Failure to Detect Colon and Rectal Cancer—Another Insidious Killer

Colon and rectal cancer is another type of insidious (subtle/imperceptible) disease. While there are never any guarantees, proper screening for colon and rectal cancer can be an effective method for ensuring that there will be timely medical intervention. Timeliness is the key to be able to successfully treat the disease,  and to prevent undesirable outcomes that may involve permanent ostomy surgery and perhaps death.

Colorectal cancer is the third most prevalent form of cancer among men and women, with an estimated 150,000 new cases diagnosed each year. The expected number of annual deaths is approximately 55,000. Over the last several years, the death rate has been decreasing, largely due to advances in early detection and treatment modalities (methods).

Typically, colorectal cancer  develops slowly, over the course of several years, and its symptoms will depend upon the location of the cancer. A colorectal cancer generally begins growth as a polyp, and the removal of the polyp may effectively cure the potential for cancer.

Proper screening for colorectal cancer may reduce deaths by as much as 70%. Very early screening is accomplished with the Fecal Occult Blood Test, which assesses traces of blood in the feces. This test is routinely administered through your doctor’s office using a test that the patient uses at home. The test will likely reveal overt signs of blood in the feces. A positive test should be followed by a colonoscopy. Another test that can be performed is the Fecal Immunochemical Test. Further clinical examination can be performed in the doctor’s office with a flexible sigmoidoscopy. This scope can be used to visualize the entire rectum (about 2 feet), but it is incapable of examining the colon. The colon can be examined only by colonoscopy.

Family history is a very important determinative factor in screening for cancer. Family history may be indicative of a hereditary trait that can lead to colorectal cancer; therefore, family history is very important to your doctor. You should be accurate and your physician should be diligent in following-up where family history so indicates. If there is a family history of Lynch syndrome, the standard of care would require a screening colonoscopy every 1 to 2 years starting at age 21. Others without family history of colon cancer should begin screening with colonoscopy by age 50. Other colorectal cancers are caused by spontaneous (rather than inherited) gene mutations. Also, some studies demonstrate that women on hormonal replacement therapy (“HRT”) are less likely to develop cancer, but those women on HRT are more likely to experience aggressive growth of cancer if it is present, thus creating greater risk of death. Genetic testing may also help determine which members of a family with a family history of colorectal cancer are at greater risk.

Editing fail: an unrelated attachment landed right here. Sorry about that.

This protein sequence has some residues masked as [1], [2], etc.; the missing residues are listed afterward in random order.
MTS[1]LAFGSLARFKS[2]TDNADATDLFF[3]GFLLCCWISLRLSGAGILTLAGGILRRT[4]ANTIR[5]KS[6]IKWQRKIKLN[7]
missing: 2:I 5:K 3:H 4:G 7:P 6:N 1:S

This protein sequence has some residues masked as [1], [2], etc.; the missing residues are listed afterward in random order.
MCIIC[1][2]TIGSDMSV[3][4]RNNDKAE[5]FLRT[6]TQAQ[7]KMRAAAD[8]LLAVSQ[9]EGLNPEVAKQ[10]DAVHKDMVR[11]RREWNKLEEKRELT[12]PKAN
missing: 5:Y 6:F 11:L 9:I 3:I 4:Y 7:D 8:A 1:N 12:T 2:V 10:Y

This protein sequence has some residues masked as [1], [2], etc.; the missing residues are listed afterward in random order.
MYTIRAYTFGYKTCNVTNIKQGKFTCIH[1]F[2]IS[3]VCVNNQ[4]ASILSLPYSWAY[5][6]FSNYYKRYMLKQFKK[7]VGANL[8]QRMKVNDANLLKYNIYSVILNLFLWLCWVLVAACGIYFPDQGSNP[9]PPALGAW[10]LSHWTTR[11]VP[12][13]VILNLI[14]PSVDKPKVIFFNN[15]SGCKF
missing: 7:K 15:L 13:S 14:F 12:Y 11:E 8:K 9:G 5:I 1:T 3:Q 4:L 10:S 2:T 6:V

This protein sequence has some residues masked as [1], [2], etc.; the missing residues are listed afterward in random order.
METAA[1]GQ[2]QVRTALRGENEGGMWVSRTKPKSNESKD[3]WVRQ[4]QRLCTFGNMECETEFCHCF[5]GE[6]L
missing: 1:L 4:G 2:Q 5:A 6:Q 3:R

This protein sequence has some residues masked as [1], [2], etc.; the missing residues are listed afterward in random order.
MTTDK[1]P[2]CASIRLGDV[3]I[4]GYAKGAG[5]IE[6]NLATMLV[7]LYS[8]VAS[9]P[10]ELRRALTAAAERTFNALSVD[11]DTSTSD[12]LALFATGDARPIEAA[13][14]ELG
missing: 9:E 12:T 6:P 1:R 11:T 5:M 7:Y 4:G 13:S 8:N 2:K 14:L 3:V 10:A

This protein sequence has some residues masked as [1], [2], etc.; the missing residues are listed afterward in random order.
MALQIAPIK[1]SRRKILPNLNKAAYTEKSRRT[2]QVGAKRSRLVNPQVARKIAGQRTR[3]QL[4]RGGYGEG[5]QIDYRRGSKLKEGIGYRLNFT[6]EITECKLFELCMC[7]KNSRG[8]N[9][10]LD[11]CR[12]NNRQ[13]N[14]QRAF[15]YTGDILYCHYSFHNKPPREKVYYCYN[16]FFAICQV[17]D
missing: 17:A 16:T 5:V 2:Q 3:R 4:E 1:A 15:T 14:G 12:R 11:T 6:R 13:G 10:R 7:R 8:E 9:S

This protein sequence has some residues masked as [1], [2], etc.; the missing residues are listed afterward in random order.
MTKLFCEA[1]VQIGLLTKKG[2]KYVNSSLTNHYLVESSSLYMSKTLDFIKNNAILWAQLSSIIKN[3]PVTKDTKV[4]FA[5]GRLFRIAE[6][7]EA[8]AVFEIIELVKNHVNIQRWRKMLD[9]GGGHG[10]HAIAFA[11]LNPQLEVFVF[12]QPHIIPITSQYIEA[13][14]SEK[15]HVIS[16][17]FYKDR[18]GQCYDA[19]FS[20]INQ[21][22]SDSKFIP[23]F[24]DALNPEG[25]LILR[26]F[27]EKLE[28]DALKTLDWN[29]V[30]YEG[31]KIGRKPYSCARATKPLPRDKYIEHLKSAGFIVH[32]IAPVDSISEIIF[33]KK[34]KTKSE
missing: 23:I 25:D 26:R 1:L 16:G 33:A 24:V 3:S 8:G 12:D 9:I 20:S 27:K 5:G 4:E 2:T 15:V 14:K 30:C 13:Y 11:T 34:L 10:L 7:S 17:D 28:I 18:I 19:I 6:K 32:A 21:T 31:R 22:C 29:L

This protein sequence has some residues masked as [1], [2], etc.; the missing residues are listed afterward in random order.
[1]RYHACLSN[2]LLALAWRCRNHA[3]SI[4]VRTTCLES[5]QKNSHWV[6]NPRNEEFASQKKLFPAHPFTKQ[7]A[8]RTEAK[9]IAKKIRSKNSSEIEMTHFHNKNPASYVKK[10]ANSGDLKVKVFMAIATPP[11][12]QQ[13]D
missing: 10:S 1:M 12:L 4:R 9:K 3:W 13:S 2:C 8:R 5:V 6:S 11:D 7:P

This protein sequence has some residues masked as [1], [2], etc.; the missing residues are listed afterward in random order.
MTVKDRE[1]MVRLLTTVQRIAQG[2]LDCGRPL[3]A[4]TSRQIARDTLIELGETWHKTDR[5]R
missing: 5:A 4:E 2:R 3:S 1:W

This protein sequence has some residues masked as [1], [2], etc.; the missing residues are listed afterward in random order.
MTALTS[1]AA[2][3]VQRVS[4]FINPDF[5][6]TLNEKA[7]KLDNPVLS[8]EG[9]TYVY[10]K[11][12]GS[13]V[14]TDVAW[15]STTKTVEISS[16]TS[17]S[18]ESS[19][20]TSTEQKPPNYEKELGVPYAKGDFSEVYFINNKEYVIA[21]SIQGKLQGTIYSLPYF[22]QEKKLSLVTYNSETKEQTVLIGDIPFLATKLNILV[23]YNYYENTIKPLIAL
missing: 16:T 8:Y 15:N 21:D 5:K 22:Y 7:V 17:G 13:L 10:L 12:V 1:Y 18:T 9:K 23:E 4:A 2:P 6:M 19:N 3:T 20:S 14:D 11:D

Ashkenazi Jews with l1307K APC gene mutation are at a slightly greater risk of developing colorectal cancer, and the increased risk has been associated with the need for earlier and more regularized screening than in normal adults.

The American Cancer Society provides a very thorough and easily understandable summary of the recommended standards for screening for colorectal cancer:

If you or a loved one has had the misfortune of being diagnosed with colorectal cancer, and after reviewing this material together with the standards of the American Cancer Society, you believe that your physician has failed to take a proper family history; has taken a family history and has failed to follow screening guideline; has failed to recommend other standard screening tests such as the Fecal Occult Blood Test, flexible sigmoidoscopy or colonoscopy; has delayed in ordering such tests; or has failed to promptly investigate complaints of blood in your stool, then you may have reason to contact our medical malpractice lawyers in Stamford, Connecticut. Our attorneys can have your medical records reviewed to determine if your physician has deviated from the accepted standard of care and put you or your loved one in peril.

For further information on colorectal cancer, please refer to the following web sites: